SAN GABRIEL, CA – Jefferson Middle School seventh-grader Rachel Liao, having just read three books in the span of a week, proudly considers herself a bookworm because she enjoys the feeling of immersing herself in a good book.
“I love how reading through a new book means being able to meet another group of interesting characters,” Liao said. “Every new book I read is like a whole new adventure I can learn about.”
Liao is among 1,000 Jefferson Middle School students who are burying their noses in new novels as part of the 10K Reads Challenge. The challenge encourages students to read a combined total of 10,000 books by the end of the 2017-18 school year as a way to improve student literacy rates. The school is also touting the initiative as a community event and is asking parents and teachers to join in and read to inspire students.
The challenge was launched Sept. 22 during the school’s annual book fair, where attendees were encouraged to start the challenge off strong by picking up new books. Principal Matt Arnold kicked off the event by reading Dr. Seuss’ “Oh, the Places You’ll Go!” and “Green Eggs and Ham” to students.
“We want to encourage our students to enjoy reading because it’s the foundation for all learning,” Arnold said. “We think this challenge will encourage students to expand their minds and creativity, and that it will lead to a marked improvement in our students’ academic success.”
Arnold came up with the idea for the challenge at a recent English language development training event, where a speaker outlined the importance of reading to and for English learners.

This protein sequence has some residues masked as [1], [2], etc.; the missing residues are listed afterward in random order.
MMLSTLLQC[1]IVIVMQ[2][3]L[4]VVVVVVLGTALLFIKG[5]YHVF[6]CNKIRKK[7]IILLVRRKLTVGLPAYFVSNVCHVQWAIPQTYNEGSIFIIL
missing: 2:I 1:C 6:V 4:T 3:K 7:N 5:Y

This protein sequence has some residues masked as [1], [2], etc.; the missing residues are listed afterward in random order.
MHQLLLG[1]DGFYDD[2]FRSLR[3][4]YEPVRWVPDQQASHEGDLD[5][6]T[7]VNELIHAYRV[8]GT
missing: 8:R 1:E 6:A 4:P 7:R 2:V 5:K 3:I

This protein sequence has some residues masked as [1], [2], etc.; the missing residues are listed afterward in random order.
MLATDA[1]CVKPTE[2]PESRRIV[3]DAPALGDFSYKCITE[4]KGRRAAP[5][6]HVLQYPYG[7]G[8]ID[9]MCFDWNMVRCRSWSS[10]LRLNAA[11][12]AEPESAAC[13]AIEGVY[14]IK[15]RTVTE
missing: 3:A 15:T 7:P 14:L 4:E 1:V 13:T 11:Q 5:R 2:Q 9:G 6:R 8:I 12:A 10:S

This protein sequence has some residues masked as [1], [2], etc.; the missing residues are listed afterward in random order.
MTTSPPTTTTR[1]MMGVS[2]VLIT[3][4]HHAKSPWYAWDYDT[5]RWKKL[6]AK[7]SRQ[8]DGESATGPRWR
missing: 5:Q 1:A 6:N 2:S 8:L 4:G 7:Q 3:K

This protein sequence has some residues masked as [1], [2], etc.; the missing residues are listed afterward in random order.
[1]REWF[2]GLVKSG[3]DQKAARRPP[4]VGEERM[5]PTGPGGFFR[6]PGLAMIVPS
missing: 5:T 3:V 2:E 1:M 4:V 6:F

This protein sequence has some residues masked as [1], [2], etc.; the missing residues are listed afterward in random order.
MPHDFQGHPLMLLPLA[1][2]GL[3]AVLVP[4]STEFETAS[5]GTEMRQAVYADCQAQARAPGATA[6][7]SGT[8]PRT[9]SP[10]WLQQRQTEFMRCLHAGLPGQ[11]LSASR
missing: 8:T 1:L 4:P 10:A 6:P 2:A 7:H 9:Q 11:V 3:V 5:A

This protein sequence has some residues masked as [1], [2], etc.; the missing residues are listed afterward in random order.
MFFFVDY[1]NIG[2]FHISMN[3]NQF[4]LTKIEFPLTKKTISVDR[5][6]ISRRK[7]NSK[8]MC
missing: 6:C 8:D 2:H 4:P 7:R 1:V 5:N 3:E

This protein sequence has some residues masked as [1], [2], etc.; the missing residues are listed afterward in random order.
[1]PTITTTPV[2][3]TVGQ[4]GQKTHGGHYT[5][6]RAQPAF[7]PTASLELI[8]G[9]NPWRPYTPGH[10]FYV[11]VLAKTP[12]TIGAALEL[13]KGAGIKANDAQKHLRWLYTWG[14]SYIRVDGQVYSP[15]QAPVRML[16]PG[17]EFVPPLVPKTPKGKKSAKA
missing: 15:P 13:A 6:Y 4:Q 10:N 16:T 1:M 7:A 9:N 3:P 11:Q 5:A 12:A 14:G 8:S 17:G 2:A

Language arts teacher Annette Maier and language arts department chair Elizabeth Harrington helped expand the idea to improve literacy rates in all students through positive reinforcement.
“I think the challenge is going well because our students seem to be very enthusiastic about it,” Harrington said. “One of my biggest endeavors has always been to get students to read and become life-long readers because we believe it helps them in their academics.”
Each time a student reads and summarizes a book, the school hangs a pennant in its office praising the student’s achievement. Students who are seen reading will also be given small prizes by teachers. Large events are being considered when the school reaches certain goal milestones. Possible events include a water balloon fight and inviting an author of children’s books to speak with students.
By the end of September, Jefferson Middle School students read 400 books and had created 400 pennants giving the synopsis of each book to be displayed in the school’s office.
“Literacy is a cornerstone of lasting academic achievement and personal success for every student,” SGUSD Superintendent Dr. John Pappalardo said. “Congratulations to Jefferson Middle School’s teachers, staff and administrators for seeking creative and exciting ways to encourage literary excellence.”
Some students are giving themselves personal goals during the challenge, including eighth-grader Victor Bueno, who plans to read every Maze Runner and Harry Potter book. Others are challenging themselves to read a specific quantity of books, like Liao, who has pledged to read 30 books by the end of May.
Students are also encouraged to showcase their literary accomplishments on social media by taking a “shelfie” – a selfie with a book – and using the hashtag #jms10kreads.
100317_SANGAB_10KREADS1: Jefferson Middle School seventh-grader Rachel Liao reads “Ruby Red” by Kerstin Grier as part of her school’s 10K Reads Challenge, an initiative that aims to have students read a combined total of 10,000 books by the end of the school year as a way to improve student literacy rates.
100317_SANGAB_10KREADS2: Jefferson Middle School students create rows of pennants detailing books read by classmates during the 10K Reads Challenge, which encourages students to read a total of 10,000 books by June 2018 as a fun way to improve literacy rates.